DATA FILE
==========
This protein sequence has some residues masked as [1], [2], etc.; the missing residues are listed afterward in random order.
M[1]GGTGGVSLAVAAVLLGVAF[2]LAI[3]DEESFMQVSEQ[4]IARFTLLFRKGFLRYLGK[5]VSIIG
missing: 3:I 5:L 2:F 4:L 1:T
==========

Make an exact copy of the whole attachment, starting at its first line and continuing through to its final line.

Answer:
This protein sequence has some residues masked as [1], [2], etc.; the missing residues are listed afterward in random order.
M[1]GGTGGVSLAVAAVLLGVAF[2]LAI[3]DEESFMQVSEQ[4]IARFTLLFRKGFLRYLGK[5]VSIIG
missing: 3:I 5:L 2:F 4:L 1:T